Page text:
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peter monahan

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About peter monahan

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    Britain & Canada Moderator

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    British and Indian Military History and Militaria

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  1. Caz Except for a couple of WWI medals, ,most of my early collection was composed of IGSMs to Indian troops, particularly cavalry, and I still find it a very attractive medal. Also, the range of bars and the campaigns they represent is fabulous. The '1919' bar represented a huge uprising on the NWF, sparked, like the Mutiny before it, by rumours that the British Army had all been wiped out in Europe. Some of the other bars were issued for very small, very short campaigns including one referred to - mostly by people who didn't qualify for that bar, I suspect - as the 'weekend war'. Alos, IMO, a nice understated ribbon, in keeping with the steady, stalwart but often under appreciated services of the IA. Thanks for sharing! Peter
  2. Brian Just as long as you don't end up the way the members of that expedition did: providing emergency rations for a friend. Stay safe, Peter
  3. No useful ideas on '3 P D' though 'Something Dragoons' sounds plausible and I agree that the '26' and '6' are probably rack numbers. Just possibly 3rd POW DG, but given the British penchant for full titles, probably not. I wonder if the 'P N' is either a proof mark or a manufacturer's code, based on the position.
  4. The late, great Mervyn Mitton would have gently reprimanded me for saying this, as he was a great booster of the GMIC, but have you considered asking this question on the British Badge Forum? You might have better luck there. Peter
  5. Agree. 'Whether or not' X has this medal makes much more sense than 'Neither... [which 2?] had it.'
  6. Good morning and welcome to the GMIC! I saw your post on Wednesday but didn't have anything useful to say except to ask if you've contacted the regimental museum. [ https://www.cumbriasmuseumofmilitarylife.org/museum/the-border-regiment/ ] Based on just a quick look, it looks like a good one: somebody/ies have done some research and not just slapped some old badges and tunics up in cases. So, I should think they'll be able to answer your query. Or perhaps some of our more knowledgeable UK members can chip in here. Anyway, welcome and good luck! Peter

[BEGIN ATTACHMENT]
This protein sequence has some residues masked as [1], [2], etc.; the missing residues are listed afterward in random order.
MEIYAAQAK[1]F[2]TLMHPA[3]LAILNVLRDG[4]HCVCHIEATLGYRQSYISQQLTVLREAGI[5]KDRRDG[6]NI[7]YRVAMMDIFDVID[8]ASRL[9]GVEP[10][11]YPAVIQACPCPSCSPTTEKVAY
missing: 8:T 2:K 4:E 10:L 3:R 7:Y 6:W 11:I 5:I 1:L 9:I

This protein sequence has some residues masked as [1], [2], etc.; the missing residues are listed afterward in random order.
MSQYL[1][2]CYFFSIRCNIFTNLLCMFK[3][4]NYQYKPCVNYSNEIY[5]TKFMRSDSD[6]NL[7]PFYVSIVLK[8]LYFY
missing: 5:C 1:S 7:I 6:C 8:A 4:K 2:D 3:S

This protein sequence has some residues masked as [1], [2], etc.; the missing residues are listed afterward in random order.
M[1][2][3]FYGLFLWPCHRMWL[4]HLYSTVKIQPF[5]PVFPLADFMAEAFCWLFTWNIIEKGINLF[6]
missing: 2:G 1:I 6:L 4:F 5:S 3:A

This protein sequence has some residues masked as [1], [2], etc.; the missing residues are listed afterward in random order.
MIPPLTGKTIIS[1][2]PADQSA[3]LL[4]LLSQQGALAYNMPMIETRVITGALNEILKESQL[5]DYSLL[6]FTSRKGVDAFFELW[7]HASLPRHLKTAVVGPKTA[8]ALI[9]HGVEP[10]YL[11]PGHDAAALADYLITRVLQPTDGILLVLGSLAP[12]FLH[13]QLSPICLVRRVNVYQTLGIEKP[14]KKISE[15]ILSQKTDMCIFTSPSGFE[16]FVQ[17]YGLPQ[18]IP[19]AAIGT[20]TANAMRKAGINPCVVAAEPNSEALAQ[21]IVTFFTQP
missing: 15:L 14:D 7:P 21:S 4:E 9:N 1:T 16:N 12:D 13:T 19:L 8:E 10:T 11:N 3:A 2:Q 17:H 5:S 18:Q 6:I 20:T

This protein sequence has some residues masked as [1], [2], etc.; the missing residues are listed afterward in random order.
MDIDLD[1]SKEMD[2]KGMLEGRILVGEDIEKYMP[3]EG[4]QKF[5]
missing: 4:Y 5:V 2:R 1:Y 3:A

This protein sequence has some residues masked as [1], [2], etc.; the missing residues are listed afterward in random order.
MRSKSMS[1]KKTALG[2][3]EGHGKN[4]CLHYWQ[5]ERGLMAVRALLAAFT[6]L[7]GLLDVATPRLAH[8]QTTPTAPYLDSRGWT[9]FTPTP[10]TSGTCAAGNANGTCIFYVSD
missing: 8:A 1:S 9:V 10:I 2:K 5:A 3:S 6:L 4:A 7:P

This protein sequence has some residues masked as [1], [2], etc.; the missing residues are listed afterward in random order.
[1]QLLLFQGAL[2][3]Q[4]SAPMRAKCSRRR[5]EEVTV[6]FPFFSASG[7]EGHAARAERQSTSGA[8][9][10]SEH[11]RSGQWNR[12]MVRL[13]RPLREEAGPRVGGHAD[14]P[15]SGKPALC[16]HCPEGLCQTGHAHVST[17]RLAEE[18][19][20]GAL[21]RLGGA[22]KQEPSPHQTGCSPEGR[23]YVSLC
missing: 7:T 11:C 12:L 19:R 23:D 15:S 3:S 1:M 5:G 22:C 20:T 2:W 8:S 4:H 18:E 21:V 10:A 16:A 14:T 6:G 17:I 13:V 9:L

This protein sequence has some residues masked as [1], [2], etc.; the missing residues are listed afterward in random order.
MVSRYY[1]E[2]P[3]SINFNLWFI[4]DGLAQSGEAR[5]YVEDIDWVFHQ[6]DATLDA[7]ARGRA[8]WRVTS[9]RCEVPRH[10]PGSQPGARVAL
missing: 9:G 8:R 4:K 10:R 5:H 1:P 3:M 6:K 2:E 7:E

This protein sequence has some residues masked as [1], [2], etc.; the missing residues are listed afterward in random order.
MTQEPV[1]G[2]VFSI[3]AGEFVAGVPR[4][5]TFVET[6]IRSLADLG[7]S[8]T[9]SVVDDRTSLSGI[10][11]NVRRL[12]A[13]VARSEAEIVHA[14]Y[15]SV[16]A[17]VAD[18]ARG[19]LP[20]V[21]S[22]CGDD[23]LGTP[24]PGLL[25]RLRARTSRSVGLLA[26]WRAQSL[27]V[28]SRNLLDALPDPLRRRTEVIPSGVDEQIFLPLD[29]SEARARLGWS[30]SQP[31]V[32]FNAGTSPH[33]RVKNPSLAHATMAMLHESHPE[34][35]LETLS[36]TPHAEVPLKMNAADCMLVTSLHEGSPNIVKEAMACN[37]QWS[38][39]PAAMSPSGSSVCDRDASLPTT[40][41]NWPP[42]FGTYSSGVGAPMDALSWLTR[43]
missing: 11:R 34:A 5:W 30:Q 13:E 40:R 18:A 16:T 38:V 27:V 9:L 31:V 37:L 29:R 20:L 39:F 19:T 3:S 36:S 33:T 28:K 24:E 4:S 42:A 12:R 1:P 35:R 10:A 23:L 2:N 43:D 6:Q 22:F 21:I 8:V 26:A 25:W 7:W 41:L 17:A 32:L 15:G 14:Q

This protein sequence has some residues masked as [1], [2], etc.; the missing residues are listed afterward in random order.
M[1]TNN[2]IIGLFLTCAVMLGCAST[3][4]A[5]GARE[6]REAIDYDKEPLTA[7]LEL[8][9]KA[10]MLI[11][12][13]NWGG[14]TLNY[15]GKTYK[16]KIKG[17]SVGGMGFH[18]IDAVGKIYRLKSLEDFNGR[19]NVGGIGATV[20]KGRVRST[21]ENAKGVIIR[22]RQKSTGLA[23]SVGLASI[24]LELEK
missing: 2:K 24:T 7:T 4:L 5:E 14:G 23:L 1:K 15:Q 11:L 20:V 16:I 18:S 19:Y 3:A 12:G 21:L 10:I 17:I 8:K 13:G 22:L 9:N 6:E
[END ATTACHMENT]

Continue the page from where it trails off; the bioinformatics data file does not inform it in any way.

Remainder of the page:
7. I didn't know the Germans were using captured uniforms in the Great War, though it makes sense, I suppose, especially at the end. Thanks, Chris, for broadening my somewhat parochial horizons. I hope you and yours are, apart from the math problems, doing well in these trying times. Peace.
  8. First one, bottom row is the 'Asiatic Pacific Campaign Medal', the second bottom row is the American Campaign Medal and the third is American Defence Medal. The Asiatic-Pacific Campaign Medal (ACPM) was awarded to any member of the United States Armed Forces who service in the Pacific Theater during World War II. It was created on November 6th, 1942 by President Franklin D. Roosevelt's Executive Order 926. Bronze stars on the ribbon indicate a second award/participation in a particular campaign or battle. The Campaign Medal was also instituted in 1942 and awarded for "Service outside the U.S. in the American theater for 30 days, or within the continental United States (CONUS) for one year The Defence Medal was " intended to recognize those military service members who had served on active duty between September 8, 1939, and December 7, 1941." So, the wearer joined early or was in the services before the US declared war and saw active service in the Pacific/Asian theatre. I can't find anything which looks like the right hand ribbon, top row.
  9. " It was interesting to see that the GSW to the head was actually to the Eye as stated in another document....." I spent considerable time reading Great War personnel records for a writing project I did a couple of years ago and 'GSW' seems to have been a generic notation on first injury reports - those done by the SBs or Medical Officer when casualties were first treated. It looks as if it was often used simply to separate 'penetrating wounds' from other types of injury and, in a number of cases I looked at was later amended to indicate whether the damage was done by shrapnel, a bullet or in some other manner. Also, not uncommonly, first diagnoses simply record 'head', 'leg', 'back' and so on, with more specific anatomical notes - 'left thigh' for example, in subsequent treatment notes. Peter
  10. Here is the current contact site for the SA National Museum of Military History. Try contacting them directly and asking if the medals are: on display, still in the museum, or have been photographed and whether that photograph can be accessed. https://ditsong.org.za/contact/
  11. That is a really lovely group. Interesting mounting too - the overlap is the opposite of what is common practice for most Commonwealth countries.
  12. Marcon I phrased that badly. You are correct: a medal awarded to civilians - which is what this is named as - would still technically count as a military award. I simply had the stray thought that some list compilers would turn up their noses at such an award and not list it. But perhaps that's fuzzy thinking. It is indeed a puzzle. Still searching and I did find a long list of medals and awards by some of the 'stans' which existed under apartheid. You can find the listy here and look through it. https://en.wikipedia.org/wiki/Military_Merit_Medal_(South_Africa)
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